Plants need light to grow, and when sunlight isn’t enough (like on Mars or in many indoor farms and greenhouses across the world), farmers’ only option is to use electric light fixtures, “grow lights”. Some indoor or greenhouse farmers use a mix of grow lights and sunlight, like in greenhouses that are outfitted with electric lights.
Therefore, scientists and engineers across the world have been seeking ways to grow crops more efficiently with novel lighting technologies. One team of scientists from the University of Arizona has recently tested quantum dots to see if this microscopic technology could make growing food on Earth and Mars more efficient.
Quantum dots are synthetic crystals that are only a few nanometers across, comparable in size to the width of a DNA strand. They are a relatively new technology, and their uses are still being explored. In the research team’s recently published paper, ‘Optimizing spectral quality with quantum dots to enhance crop yield in controlled environments', they performed experiments to see whether quantum dots could improve light for farming.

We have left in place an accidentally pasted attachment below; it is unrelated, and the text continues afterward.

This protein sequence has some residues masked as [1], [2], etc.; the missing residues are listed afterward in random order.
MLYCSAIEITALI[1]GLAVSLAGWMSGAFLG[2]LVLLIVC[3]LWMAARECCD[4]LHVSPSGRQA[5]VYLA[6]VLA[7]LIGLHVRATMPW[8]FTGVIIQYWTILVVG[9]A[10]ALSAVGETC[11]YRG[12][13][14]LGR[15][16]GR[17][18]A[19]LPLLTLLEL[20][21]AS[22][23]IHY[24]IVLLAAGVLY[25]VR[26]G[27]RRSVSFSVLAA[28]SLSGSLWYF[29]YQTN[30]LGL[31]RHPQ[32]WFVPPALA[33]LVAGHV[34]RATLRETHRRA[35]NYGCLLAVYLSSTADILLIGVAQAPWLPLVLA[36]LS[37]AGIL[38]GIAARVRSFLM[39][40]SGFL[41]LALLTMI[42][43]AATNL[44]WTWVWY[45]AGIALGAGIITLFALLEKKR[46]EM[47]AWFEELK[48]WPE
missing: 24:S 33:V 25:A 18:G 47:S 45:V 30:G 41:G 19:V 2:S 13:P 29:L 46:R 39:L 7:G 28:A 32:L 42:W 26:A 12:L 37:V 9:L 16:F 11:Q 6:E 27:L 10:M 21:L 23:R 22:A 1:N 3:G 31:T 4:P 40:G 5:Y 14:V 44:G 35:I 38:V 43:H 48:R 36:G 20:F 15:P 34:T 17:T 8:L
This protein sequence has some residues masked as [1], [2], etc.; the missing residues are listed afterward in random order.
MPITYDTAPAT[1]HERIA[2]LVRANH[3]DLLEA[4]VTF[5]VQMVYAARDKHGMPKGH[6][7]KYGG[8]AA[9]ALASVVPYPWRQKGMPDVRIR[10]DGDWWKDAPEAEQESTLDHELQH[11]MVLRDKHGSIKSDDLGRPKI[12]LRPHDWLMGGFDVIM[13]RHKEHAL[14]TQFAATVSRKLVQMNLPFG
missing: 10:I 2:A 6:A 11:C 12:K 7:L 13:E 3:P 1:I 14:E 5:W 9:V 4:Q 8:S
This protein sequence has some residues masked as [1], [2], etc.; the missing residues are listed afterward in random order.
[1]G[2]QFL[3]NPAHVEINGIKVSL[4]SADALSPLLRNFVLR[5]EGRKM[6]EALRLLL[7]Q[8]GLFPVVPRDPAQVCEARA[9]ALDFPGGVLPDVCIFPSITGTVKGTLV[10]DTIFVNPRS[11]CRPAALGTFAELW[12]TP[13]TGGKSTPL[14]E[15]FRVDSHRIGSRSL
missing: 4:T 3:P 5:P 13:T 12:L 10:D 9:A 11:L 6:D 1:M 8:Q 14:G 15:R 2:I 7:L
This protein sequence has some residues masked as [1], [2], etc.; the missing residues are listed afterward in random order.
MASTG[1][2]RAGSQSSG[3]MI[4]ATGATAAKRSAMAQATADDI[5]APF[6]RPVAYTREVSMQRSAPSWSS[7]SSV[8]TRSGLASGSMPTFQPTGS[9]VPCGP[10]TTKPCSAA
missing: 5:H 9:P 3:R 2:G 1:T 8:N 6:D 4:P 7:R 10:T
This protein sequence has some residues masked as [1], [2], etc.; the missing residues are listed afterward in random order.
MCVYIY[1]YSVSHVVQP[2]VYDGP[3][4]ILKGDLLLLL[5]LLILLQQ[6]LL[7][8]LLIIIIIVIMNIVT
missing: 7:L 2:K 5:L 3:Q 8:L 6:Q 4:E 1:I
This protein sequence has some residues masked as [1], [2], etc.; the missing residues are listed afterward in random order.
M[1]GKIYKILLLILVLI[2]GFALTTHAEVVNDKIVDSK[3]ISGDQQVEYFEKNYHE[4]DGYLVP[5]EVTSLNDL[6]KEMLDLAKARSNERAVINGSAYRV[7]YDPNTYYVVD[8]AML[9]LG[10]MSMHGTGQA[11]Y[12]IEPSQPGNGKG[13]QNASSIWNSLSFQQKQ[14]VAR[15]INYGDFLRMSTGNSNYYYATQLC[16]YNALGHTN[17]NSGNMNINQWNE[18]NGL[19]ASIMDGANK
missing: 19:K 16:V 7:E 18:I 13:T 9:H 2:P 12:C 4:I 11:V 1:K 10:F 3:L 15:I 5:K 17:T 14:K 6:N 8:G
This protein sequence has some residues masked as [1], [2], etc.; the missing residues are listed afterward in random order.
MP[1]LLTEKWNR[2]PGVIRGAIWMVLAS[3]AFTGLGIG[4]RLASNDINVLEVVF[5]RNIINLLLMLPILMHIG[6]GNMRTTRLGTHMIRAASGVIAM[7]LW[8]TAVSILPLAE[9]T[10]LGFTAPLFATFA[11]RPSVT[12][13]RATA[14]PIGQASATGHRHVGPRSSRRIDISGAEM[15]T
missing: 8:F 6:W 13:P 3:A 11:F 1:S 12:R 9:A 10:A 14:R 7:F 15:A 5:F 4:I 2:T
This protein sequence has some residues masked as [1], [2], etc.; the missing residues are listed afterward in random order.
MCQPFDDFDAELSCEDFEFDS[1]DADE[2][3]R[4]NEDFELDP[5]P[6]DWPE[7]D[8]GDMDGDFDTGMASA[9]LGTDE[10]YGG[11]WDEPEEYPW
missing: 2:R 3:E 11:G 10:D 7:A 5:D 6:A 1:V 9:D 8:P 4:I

In their paper, the scientists describe quantum dots as arranged in a sheet embedded in a resin film. When light shines through this film, the light particles (photons) are slowed down, and the color of the light changes. There are many types of quantum dots that create a rainbow of different colors, but this research uses quantum dots that can change ultraviolet radiation into red or orange light.
Why does this help the plants? Plants can capture energy from many colors of light, but they cannot use energy from ultraviolet radiation. By turning ultraviolet radiation into red or orange light, these scientists are making “unusable” light into “usable” light for plants. This “light filtering” quantum dot technique could potentially improve yields in greenhouses–that is, if it actually works.
Read the complete article on www.sciworthy.com.